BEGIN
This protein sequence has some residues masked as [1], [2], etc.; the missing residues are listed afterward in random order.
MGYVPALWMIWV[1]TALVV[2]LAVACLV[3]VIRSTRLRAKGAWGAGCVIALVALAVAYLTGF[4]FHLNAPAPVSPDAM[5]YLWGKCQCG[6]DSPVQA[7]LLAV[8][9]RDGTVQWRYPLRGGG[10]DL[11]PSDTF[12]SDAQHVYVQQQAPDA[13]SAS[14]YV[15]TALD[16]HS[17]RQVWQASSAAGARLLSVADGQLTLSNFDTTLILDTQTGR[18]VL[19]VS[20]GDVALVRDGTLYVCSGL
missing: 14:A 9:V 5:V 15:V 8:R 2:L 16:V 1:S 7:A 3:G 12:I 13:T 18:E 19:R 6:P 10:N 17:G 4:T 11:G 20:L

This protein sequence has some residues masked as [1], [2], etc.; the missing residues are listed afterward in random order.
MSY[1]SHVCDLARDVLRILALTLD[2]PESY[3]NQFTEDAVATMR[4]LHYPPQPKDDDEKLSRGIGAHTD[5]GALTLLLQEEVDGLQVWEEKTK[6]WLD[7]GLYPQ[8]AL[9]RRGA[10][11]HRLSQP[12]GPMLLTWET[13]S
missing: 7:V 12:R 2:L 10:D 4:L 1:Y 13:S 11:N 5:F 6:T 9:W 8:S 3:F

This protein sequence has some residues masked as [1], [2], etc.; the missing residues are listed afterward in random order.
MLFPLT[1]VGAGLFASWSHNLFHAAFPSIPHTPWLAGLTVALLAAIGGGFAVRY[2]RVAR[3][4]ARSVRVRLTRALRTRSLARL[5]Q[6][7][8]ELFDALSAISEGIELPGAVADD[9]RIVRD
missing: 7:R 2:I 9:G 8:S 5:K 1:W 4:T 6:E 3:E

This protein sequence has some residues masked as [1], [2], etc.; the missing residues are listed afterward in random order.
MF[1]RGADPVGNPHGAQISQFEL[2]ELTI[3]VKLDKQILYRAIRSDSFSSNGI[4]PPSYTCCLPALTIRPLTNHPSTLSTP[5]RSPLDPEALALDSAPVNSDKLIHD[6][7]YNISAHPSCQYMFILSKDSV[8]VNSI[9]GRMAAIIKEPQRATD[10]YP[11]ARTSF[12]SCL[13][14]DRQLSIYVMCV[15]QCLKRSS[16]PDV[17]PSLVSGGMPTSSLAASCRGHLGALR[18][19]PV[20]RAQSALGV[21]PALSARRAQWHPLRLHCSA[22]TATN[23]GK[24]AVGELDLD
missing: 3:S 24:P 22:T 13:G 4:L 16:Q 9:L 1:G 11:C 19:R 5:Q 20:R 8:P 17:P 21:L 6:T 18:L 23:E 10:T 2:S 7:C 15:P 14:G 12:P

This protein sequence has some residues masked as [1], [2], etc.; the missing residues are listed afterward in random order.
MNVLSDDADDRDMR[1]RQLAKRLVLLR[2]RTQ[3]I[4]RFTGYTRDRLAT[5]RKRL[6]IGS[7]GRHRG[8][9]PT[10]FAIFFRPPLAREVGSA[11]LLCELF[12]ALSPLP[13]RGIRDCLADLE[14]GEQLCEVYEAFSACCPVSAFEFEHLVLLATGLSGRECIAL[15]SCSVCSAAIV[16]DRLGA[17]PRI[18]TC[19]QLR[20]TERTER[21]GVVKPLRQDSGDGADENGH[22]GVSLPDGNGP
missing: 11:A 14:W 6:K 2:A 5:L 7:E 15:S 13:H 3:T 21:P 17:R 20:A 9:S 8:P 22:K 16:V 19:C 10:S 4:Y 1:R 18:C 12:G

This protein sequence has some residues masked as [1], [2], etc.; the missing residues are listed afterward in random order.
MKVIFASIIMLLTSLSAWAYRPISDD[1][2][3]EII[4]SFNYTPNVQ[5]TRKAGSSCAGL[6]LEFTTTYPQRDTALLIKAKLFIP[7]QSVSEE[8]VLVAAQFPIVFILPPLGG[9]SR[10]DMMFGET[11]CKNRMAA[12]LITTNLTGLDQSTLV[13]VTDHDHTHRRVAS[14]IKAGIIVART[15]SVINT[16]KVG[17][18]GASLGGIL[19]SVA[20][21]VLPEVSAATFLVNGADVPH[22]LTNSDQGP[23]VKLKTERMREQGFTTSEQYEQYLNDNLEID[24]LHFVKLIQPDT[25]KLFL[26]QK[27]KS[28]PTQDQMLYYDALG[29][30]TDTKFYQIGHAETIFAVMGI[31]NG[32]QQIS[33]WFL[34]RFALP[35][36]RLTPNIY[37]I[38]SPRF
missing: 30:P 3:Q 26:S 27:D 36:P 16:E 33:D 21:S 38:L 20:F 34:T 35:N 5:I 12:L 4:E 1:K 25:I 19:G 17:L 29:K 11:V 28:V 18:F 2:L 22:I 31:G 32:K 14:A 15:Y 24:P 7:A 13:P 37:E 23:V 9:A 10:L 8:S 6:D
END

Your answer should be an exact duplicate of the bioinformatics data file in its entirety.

This protein sequence has some residues masked as [1], [2], etc.; the missing residues are listed afterward in random order.
MGYVPALWMIWV[1]TALVV[2]LAVACLV[3]VIRSTRLRAKGAWGAGCVIALVALAVAYLTGF[4]FHLNAPAPVSPDAM[5]YLWGKCQCG[6]DSPVQA[7]LLAV[8][9]RDGTVQWRYPLRGGG[10]DL[11]PSDTF[12]SDAQHVYVQQQAPDA[13]SAS[14]YV[15]TALD[16]HS[17]RQVWQASSAAGARLLSVADGQLTLSNFDTTLILDTQTGR[18]VL[19]VS[20]GDVALVRDGTLYVCSGL
missing: 14:A 9:V 5:V 15:V 8:R 2:L 16:V 1:S 7:A 3:G 12:I 13:T 18:E 19:R 6:P 10:N 17:G 4:T 11:G 20:L

This protein sequence has some residues masked as [1], [2], etc.; the missing residues are listed afterward in random order.
MSY[1]SHVCDLARDVLRILALTLD[2]PESY[3]NQFTEDAVATMR[4]LHYPPQPKDDDEKLSRGIGAHTD[5]GALTLLLQEEVDGLQVWEEKTK[6]WLD[7]GLYPQ[8]AL[9]RRGA[10][11]HRLSQP[12]GPMLLTWET[13]S
missing: 7:V 12:R 2:L 10:D 4:L 1:Y 13:S 11:N 5:F 6:T 9:W 8:S 3:F

This protein sequence has some residues masked as [1], [2], etc.; the missing residues are listed afterward in random order.
MLFPLT[1]VGAGLFASWSHNLFHAAFPSIPHTPWLAGLTVALLAAIGGGFAVRY[2]RVAR[3][4]ARSVRVRLTRALRTRSLARL[5]Q[6][7][8]ELFDALSAISEGIELPGAVADD[9]RIVRD
missing: 7:R 2:I 9:G 8:S 5:K 1:W 4:T 6:E 3:E

This protein sequence has some residues masked as [1], [2], etc.; the missing residues are listed afterward in random order.
MF[1]RGADPVGNPHGAQISQFEL[2]ELTI[3]VKLDKQILYRAIRSDSFSSNGI[4]PPSYTCCLPALTIRPLTNHPSTLSTP[5]RSPLDPEALALDSAPVNSDKLIHD[6][7]YNISAHPSCQYMFILSKDSV[8]VNSI[9]GRMAAIIKEPQRATD[10]YP[11]ARTSF[12]SCL[13][14]DRQLSIYVMCV[15]QCLKRSS[16]PDV[17]PSLVSGGMPTSSLAASCRGHLGALR[18][19]PV[20]RAQSALGV[21]PALSARRAQWHPLRLHCSA[22]TATN[23]GK[24]AVGELDLD
missing: 3:S 24:P 22:T 13:G 4:L 16:Q 9:L 1:G 11:C 19:R 5:Q 20:R 8:P 17:P 21:L 6:T 18:L 23:E 10:T 2:S 7:C 15:P 14:G 12:P

This protein sequence has some residues masked as [1], [2], etc.; the missing residues are listed afterward in random order.
MNVLSDDADDRDMR[1]RQLAKRLVLLR[2]RTQ[3]I[4]RFTGYTRDRLAT[5]RKRL[6]IGS[7]GRHRG[8][9]PT[10]FAIFFRPPLAREVGSA[11]LLCELF[12]ALSPLP[13]RGIRDCLADLE[14]GEQLCEVYEAFSACCPVSAFEFEHLVLLATGLSGRECIAL[15]SCSVCSAAIV[16]DRLGA[17]PRI[18]TC[19]QLR[20]TERTER[21]GVVKPLRQDSGDGADENGH[22]GVSLPDGNGP
missing: 11:A 14:W 6:K 2:A 5:L 7:E 15:S 13:H 3:T 21:P 17:R 20:A 9:S 8:P 22:K 16:V 19:C 10:S 4:Y 1:R 18:C 12:G

This protein sequence has some residues masked as [1], [2], etc.; the missing residues are listed afterward in random order.
MKVIFASIIMLLTSLSAWAYRPISDD[1][2][3]EII[4]SFNYTPNVQ[5]TRKAGSSCAGL[6]LEFTTTYPQRDTALLIKAKLFIP[7]QSVSEE[8]VLVAAQFPIVFILPPLGG[9]SR[10]DMMFGET[11]CKNRMAA[12]LITTNLTGLDQSTLV[13]VTDHDHTHRRVAS[14]IKAGIIVART[15]SVINT[16]KVG[17][18]GASLGGIL[19]SVA[20][21]VLPEVSAATFLVNGADVPH[22]LTNSDQGP[23]VKLKTERMREQGFTTSEQYEQYLNDNLEID[24]LHFVKLIQPDT[25]KLFL[26]QK[27]KS[28]PTQDQMLYYDALG[29][30]TDTKFYQIGHAETIFAVMGI[31]NG[32]QQIS[33]WFL[34]RFALP[35][36]RLTPNIY[37]I[38]SPRF
missing: 30:P 3:Q 26:S 27:D 36:P 16:E 33:D 21:S 38:L 20:F 34:T 35:N 5:I 12:L 4:E 1:K 25:I 19:G 17:L 29:K 11:V 28:V 18:F 2:L 22:I 31:G 32:K 14:A 15:Y 24:P 7:A 13:P 37:E 23:V 9:A 10:L 8:S 6:D